The Volunteer Sphere

In December 1972, Jacqueline Levine, then president of the Women’s Division of the American Jewish Congress, called upon the General Assembly of the Council of Jewish Federations (CJF) to grant women access to the “highest levels of decision-and-policy-making” within the organized American Jewish community. In the nearly 15 years since her milestone address Levine, currently Chair of the National Jewish Community Relations Advisory Council (NJCRAC), maintains that “there has certainly been improvement in the position of women in the lay community, although there is still a long way to go.” She pointed to the following data:

In 1972 only 14% of the people on the board of any Federation or Federation-funded agency were women; today it averages about 40%.

The latest survey showed that women constituted 25% of Federation Board members, an average 22.7 of Executive Committee members, and an average 19.8% of Campaign Cabinet members.

17% of Federation presidents are female—as contrasted with none in 1972. Women have been chosen Federation presidents in Baltimore, Boston, Dallas, Houston, Los Angeles, Milwaukee, New York, Omaha, Toledo and San Jose, among other places.

There are only four women on UJA’s national board. Only four of the 37 “vice-chairmen” are female.

Only three major national organizations have women presidents: NJCRAC with Jacqueline Levine; the National Jewish Welfare Board (JWB) with Esther Leah Ritz of Milwaukee; and (CJF), the umbrella structure for 200 Federations in the U.S. and Canada, with Shoshana Cardin of Baltimore.

Most observers attribute the advances made by women volunteers in recent years to a combination of new economic realities and changing attitudes of both men and women as a result of the feminist movement. Said Sue Stevens, Director of the Women’s Division of the CJF: “Ten years ago women were reluctant to admit that they wanted power. Now women have specific goals . . . they are demanding higher positions and they are getting them.”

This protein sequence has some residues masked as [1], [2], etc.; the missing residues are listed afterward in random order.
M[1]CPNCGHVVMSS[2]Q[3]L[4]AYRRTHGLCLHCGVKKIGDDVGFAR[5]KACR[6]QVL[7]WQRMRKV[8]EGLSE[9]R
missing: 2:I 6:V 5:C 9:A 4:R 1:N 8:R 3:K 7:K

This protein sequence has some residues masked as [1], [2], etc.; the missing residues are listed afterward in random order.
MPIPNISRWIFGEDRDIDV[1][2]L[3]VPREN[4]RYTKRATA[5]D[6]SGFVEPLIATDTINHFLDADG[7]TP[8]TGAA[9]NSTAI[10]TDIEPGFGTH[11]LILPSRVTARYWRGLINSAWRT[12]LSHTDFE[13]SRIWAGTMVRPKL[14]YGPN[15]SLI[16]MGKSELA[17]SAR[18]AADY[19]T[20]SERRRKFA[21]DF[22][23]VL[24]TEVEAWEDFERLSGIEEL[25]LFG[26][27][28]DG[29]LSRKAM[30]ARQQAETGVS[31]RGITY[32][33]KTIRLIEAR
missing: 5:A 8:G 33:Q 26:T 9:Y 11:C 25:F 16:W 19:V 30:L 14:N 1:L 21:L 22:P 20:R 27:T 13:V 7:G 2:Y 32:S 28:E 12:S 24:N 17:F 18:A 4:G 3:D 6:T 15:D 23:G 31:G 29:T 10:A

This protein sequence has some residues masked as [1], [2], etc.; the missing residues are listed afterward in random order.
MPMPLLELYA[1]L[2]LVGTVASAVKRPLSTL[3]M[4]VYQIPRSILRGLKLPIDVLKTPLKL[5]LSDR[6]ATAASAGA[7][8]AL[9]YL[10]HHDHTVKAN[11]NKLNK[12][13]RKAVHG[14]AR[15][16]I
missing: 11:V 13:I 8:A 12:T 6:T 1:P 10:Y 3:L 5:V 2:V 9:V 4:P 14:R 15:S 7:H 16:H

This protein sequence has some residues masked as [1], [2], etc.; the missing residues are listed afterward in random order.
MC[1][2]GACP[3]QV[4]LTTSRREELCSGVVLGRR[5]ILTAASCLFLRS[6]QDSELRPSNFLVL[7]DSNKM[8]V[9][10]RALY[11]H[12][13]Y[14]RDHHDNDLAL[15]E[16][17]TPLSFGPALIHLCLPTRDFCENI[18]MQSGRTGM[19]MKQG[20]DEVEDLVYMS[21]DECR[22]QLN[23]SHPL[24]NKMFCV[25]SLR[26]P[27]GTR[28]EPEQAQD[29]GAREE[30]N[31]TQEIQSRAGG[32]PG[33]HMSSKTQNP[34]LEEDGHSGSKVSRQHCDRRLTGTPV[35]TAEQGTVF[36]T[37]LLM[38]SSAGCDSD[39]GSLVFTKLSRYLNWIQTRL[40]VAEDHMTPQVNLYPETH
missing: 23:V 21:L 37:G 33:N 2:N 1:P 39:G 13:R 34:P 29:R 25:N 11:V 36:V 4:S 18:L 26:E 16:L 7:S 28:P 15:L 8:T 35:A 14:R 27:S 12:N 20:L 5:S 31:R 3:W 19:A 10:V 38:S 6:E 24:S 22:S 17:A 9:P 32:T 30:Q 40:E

Finally, the critique made by the feminist movement of the entire entire volunteer structure—which has been charged with relegating women to menial, unrewarding tasks while men perform the “real” work of society1978)—has led many women volunteers to demand meaningful work in American Jewish organizations. As Jacqueline Levine put it, “It’s harder now to get top-ranking volunteers, and equality of treatment is the only way to get them.”

Many communal observers predict that as women enter the paid work force in greater numbers, they will occupy more high-level Federation positions, for which the major qualification has long been ability to give and to solicit large-scale contributions. A 1983 report of the Jewish Federation Council of Greater Los Angeles pointed out, however, that women still earn “consistently less” than men, and that a family’s donation is still assumed to be the man’s.

Women’s participation has been found to be greatest in smaller communities. A 1980 survey sponsored by the Pittsburgh chapter of the American Jewish Comittee and the National Council of Jewish Women found that while women constitute 28% of Board members of the city’s Jewish organizations, men constituted 100% of the executive directors, 96% of presidents, and an average 90% of executive committee members in local organizations with more than 500 members. The Pittsburgh survey also revealed that women often continue to be concentrated in traditionally “female” Federation committees such as education and programming rather than budget or finance. The post of Federation treasurer consistently goes to a man, added sociologist Dr. Rela Geffen Monson.

Reena Sigman Friedman is News Editor of LII.ITH and the author of articles in various other American Jewish publications. A doctoral candidate in American Jewish History at Columbia University and a Y1VO Fellow, she teaches Modern Jewish Thought at Gratz College in Philadelphia. Some of the research for the reports she authored and co-authored in these pages appeared in her article “Jewish Women: The Struggle for Liberation,” in the Aug-Sept. 1984 Issue of Jewish Frontier.